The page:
Dietary Saturated Fatty Acids Modulate Pain Behaviour in Trauma-Induced Osteoarthritis in Rats
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S Sekar, SK Panchal, NKR Ghattamaneni, L Brown et al

Institute of Health and Biomedical Innovation, Faculty of Science and Engineering, Queensland University of Technology, Brisbane, QLD 4059, Australia


Osteoarthritis (OA) is a degenerative condition of joints, causing pain and swelling, and can be caused or worsened by trauma and obesity. The objectives of this study were to determine whether pain behaviour and progression of OA were increased in rats with trauma-induced OA fed dietary saturated fatty acids (SFA). Male Wistar rats were fed either a corn starch diet (C) or high-carbohydrate high-fat diet (H) with either 20% beef tallow or SFA (lauric (HLA), myristic (HMA), palmitic (HPA) or stearic (HSA) acids) for 16 weeks prior to and 8 weeks after excision of the medial meniscus of right knee joint to initiate OA when pain behaviour, glial activity, progression of knee OA, inflammatory mediators and signs of metabolic syndrome were assessed. Rats fed beef tallow, palmitic or stearic acids showed increased pain symptoms characterised by decreased hind paw/limb withdrawal thresholds and grip strengths and increased spinal astrogliosis and microgliosis compared to rats fed lauric or myristic acids. However, the severity of OA joint damage was unchanged by these dietary manipulations. We conclude that pain symptoms of trauma-induced OA in rats worsen with increased dietary beef tallow or palmitic or stearic acids, but improve with lauric or myristic acids, despite unchanged OA cartilage damage.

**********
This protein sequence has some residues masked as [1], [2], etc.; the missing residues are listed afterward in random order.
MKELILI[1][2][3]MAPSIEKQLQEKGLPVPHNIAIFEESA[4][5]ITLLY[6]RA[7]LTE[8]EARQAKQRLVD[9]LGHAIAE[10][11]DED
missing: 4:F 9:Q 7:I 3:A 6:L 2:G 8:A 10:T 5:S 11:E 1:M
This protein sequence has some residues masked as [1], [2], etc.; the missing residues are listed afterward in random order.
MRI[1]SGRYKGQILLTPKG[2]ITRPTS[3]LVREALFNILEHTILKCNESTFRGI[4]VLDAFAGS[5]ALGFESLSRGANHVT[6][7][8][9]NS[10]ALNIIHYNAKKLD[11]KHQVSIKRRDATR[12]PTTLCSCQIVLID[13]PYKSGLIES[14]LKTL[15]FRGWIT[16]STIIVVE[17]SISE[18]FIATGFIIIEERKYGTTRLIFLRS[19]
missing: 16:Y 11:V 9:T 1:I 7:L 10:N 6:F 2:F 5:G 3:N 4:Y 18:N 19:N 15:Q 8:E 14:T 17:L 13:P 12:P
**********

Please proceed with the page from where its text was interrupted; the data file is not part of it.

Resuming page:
BIOSEB Instruments Used:
Von Frey Filaments (Bio-VF-M)

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